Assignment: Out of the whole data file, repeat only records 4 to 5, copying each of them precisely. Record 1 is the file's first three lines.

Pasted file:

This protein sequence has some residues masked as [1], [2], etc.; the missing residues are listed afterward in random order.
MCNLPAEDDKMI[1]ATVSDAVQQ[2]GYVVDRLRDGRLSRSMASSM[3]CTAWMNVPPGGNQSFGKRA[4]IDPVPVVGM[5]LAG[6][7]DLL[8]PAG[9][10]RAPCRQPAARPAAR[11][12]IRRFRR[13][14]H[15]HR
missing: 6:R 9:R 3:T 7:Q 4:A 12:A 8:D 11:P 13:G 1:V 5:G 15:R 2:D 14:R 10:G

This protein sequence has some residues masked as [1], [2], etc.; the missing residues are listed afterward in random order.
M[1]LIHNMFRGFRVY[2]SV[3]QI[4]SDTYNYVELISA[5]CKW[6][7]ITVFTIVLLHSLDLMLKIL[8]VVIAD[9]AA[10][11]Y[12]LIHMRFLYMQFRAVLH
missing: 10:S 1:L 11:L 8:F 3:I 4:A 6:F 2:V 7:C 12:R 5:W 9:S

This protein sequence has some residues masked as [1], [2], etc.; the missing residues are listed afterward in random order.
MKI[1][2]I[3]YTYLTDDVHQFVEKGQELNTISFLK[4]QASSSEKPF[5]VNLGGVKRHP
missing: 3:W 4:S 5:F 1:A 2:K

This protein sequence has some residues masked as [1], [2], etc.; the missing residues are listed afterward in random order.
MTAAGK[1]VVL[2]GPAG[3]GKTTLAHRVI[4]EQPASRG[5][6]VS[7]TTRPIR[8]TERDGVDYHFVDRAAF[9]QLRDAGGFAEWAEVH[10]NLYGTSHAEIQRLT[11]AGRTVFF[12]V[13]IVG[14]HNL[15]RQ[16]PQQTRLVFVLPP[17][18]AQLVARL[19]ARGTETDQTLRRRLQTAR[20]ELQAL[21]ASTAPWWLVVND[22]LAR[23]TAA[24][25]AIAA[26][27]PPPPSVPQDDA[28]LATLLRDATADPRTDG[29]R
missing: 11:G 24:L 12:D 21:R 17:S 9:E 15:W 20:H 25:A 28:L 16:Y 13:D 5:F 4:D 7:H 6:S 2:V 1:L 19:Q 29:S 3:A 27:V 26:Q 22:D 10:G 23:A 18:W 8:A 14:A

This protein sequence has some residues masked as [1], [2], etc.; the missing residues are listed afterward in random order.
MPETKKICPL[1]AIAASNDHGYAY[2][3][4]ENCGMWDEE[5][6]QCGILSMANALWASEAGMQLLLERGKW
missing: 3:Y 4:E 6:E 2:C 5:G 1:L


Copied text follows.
This protein sequence has some residues masked as [1], [2], etc.; the missing residues are listed afterward in random order.
MTAAGK[1]VVL[2]GPAG[3]GKTTLAHRVI[4]EQPASRG[5][6]VS[7]TTRPIR[8]TERDGVDYHFVDRAAF[9]QLRDAGGFAEWAEVH[10]NLYGTSHAEIQRLT[11]AGRTVFF[12]V[13]IVG[14]HNL[15]RQ[16]PQQTRLVFVLPP[17][18]AQLVARL[19]ARGTETDQTLRRRLQTAR[20]ELQAL[21]ASTAPWWLVVND[22]LAR[23]TAA[24][25]AIAA[26][27]PPPPSVPQDDA[28]LATLLRDATADPRTDG[29]R
missing: 11:G 24:L 12:D 21:R 17:S 9:E 15:W 20:H 25:A 28:L 16:Y 13:D 5:F 4:D 7:H 6:S 2:V 1:L 19:Q 29:S 3:A 27:V 26:Q 22:D 10:G 23:A 18:W 8:A 14:A

This protein sequence has some residues masked as [1], [2], etc.; the missing residues are listed afterward in random order.
MPETKKICPL[1]AIAASNDHGYAY[2][3][4]ENCGMWDEE[5][6]QCGILSMANALWASEAGMQLLLERGKW
missing: 3:Y 4:E 6:E 2:C 5:G 1:L